Louise Welsh


Louise Welsh is the author of six novels, most recently A Lovely Way to Burn (John Murray 2014). Louise was writer in residence for The University of Glasgow and Glasgow School of Art 2010-2012. She has received several awards and international fellowships, including an honorary fellowship on the University of Iowa’s International Writing Program (2011). www.louisewelsh.com @louisewelsh00

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Louise Welsh


Dear Unknown Soldier

One hundred years have passed since your war began. One hundred parades of the seasons. Spring, summer, autumn and winter, they roll on as they did when you were alive; sometimes kind, sometimes so bastard cruel they could knock the spine from you. There have been winters so hard we were pressed to put anyone beneath the ground, real jackhammer stuff. But I would not say that you were better off out of it. Not now, in the spring-turning-to-summer-time.

I am writing this letter on a train hurtling north. You would marvel at the speeds we go, over one hundred miles an hour and no one shitting themselves or shouting to get off. I am writing with my elbows tucked close to my sides because it is a bank holiday and the carriage is so crowded that there are people standing, squeezed together in the aisles. You should see the kit crammed into this compartment, so many bags and cases that the luggage racks cannot contain them. The guard is hiding somewhere, fearful of complaints, but no one seems to mind. Tomorrow is a free day and tonight the pubs will be full in Lancaster, Preston, Carlisle, Motherwell and Glasgow. In all the towns along the line and beyond men and women will raise a glass and wash the working week away and perhaps they will have one more than normal, one more than they should, because there is no early rise tomorrow. Even those without work may breathe a little freer, knowing they are not in breach of any obligation. But all that is yet to come. Right now we are crammed into this train, a bullet zooming towards its target. There is time to think and I am thinking about you.

Outside the blossom is on the trees, the lambs are in the fields, green grow the rashes oh and the sap is on the rise. Things have changed since you scooped up your troubles in your old kit bag. There are no ploughboys steering horses slow and steady through the Ayrshire fields with a wake of birds pluming behind them. But the soil is still tilled, the crops still sown and harvested. You would know the smell of fresh earth (it filled your nostrils after all) recognise the calls of the rooks as they plunder worms from the soil. It must be hard to be dead in the springtime. At 5am on a winter’s morning we are almost all corpses, but sunshine raises the living.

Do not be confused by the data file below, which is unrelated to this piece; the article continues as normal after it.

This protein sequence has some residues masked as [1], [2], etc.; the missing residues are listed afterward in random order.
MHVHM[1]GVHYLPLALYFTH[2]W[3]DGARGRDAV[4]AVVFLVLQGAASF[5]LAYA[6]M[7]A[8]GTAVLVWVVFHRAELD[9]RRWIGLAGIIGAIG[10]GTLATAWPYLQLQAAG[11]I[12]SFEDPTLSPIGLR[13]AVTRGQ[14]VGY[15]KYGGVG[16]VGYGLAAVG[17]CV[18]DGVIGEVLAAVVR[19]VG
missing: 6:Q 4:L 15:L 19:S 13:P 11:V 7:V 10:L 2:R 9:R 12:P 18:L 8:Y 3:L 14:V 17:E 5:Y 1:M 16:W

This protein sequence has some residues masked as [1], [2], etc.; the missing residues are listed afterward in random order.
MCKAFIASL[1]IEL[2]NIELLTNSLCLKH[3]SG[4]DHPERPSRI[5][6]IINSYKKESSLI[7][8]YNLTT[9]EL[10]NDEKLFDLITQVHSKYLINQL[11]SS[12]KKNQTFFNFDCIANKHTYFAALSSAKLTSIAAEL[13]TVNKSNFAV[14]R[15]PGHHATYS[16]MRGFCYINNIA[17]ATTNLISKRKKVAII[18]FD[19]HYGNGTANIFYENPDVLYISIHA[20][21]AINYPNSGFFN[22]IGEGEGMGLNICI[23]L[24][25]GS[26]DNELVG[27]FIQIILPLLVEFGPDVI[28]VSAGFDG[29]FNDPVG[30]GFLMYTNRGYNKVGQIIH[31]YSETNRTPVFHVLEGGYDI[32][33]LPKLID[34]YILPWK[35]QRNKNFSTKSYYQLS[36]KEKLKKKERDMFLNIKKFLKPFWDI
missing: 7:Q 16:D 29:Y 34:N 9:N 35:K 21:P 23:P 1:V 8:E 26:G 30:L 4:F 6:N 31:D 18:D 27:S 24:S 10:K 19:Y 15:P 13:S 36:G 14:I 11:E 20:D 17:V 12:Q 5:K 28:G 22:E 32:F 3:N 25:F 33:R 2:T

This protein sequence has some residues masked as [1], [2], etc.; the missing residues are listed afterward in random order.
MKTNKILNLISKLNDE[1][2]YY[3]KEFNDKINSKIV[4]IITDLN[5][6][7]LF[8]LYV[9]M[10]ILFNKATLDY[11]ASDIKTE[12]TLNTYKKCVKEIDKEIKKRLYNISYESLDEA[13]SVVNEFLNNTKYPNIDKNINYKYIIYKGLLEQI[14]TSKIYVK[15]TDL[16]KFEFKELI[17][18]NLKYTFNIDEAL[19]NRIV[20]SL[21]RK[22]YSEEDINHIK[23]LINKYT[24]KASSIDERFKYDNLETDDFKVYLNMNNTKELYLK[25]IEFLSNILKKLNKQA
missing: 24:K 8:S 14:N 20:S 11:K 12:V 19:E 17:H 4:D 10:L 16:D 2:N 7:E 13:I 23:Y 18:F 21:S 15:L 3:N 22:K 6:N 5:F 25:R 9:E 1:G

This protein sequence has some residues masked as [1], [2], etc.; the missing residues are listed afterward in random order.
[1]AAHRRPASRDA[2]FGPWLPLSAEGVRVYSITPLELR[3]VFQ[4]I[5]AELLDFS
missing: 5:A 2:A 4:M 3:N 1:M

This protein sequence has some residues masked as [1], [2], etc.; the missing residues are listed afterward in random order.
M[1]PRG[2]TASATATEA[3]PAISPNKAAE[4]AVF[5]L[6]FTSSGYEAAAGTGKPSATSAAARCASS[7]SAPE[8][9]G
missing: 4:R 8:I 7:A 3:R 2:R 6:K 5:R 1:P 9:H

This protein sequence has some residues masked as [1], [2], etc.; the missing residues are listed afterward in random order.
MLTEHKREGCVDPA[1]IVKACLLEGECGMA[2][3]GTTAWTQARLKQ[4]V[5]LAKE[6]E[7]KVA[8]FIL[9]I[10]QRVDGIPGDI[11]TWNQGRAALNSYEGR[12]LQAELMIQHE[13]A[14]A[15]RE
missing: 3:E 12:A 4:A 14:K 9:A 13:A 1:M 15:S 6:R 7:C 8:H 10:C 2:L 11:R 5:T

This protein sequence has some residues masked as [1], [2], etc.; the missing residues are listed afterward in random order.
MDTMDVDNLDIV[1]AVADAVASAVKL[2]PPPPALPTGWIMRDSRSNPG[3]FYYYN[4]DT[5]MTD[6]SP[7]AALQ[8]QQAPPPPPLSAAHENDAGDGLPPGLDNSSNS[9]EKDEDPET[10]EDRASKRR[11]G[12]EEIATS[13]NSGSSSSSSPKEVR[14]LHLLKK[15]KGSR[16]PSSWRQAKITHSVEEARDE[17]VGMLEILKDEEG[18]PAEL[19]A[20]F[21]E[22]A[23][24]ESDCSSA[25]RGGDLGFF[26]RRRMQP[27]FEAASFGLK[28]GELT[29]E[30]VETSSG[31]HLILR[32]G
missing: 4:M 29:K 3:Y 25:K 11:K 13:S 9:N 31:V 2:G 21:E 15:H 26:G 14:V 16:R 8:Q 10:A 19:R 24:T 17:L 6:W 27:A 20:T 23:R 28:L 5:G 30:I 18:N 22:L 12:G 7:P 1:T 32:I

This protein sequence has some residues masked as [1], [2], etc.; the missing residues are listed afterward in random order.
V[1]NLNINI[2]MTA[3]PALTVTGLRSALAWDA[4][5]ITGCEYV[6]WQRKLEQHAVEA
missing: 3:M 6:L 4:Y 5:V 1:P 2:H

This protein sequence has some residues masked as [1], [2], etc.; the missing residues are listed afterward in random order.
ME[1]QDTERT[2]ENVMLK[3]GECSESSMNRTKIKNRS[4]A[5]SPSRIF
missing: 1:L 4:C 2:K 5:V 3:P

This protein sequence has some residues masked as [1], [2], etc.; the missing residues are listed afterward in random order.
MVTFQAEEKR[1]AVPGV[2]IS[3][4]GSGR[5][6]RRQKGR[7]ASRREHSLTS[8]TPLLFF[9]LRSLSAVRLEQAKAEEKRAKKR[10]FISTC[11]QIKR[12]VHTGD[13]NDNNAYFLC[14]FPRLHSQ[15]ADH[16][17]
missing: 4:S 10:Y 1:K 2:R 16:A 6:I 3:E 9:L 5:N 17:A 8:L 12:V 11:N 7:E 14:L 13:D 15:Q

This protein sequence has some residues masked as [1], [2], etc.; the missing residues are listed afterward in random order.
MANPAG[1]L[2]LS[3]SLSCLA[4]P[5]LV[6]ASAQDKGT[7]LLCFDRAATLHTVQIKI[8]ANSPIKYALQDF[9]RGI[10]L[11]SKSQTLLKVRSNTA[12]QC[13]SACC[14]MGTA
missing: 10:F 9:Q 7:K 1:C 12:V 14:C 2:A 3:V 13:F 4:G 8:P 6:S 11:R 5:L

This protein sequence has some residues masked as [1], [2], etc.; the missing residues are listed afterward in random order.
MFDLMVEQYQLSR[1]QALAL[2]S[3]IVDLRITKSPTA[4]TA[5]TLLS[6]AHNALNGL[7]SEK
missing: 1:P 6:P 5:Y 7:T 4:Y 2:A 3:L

Perhaps you never walked behind a plough. You may have been a city boy. Spring has touched there too. In Glasgow, pale as milk youths have taken off their tops and loll half naked on benches in George Square. Schoolboys are fly fishing in the Forth Clyde canal. They grill their catches on fires by the towpath, tip back forbidden cans of cider, sweet and tinny on the tongue and boast about girls. Young men in offices feel the choke of their ties and will the minutes to go faster, faster.

There is so much you would recognise, but your jaw would hang open at the changes the last hundred years have brought. If you thought tanks and machine guns marvels, then you should see our weapons. We could blow this world apart easy as a child’s breath scatters a dandelion clock.

I would not say that we have forgotten you. We stand in silence once a year (most of us) hold you and your comrades in our thoughts, lay wreaths of poppies at your grave. There are monuments to the fallen in every town and village. I have made a study of their designs; Celtic crosses, obelisks, carved arches, grim-faced soldiers and bare-breasted angels – your generation granted stonemasons a good living. Pages are turned each day in Books of Remembrance in every church and cathedral in Britain and beyond. Perhaps we would remember you more clearly if yours had been the war to end all wars but, for a man lying down in the dark, you throw a long shadow. Only the other day the radio announced five service personnel had died in the line of duty: relatives have been informed but names have not yet been released. 

I have addressed this letter to you, the unknown but not forgotten soldier, even though I know you will not read it. The dead cannot read. The dead cannot do anything except moulder. You have a heavy responsibility, to represent all who fell in your war and wars since, because we cannot carry them all in our heads or in our hearts, there are too many to fathom.

It is spring and this train is not yet in the station. Journeys have their course and I will end mine soon. I shall think of you, as I trundle my case through the park, past the courting couples and the lads playing football on the grass, using the No Ball Games sign for a goalpost. You would smile to see them. This is not the world you left, but it has not changed so much.

Louise Welsh

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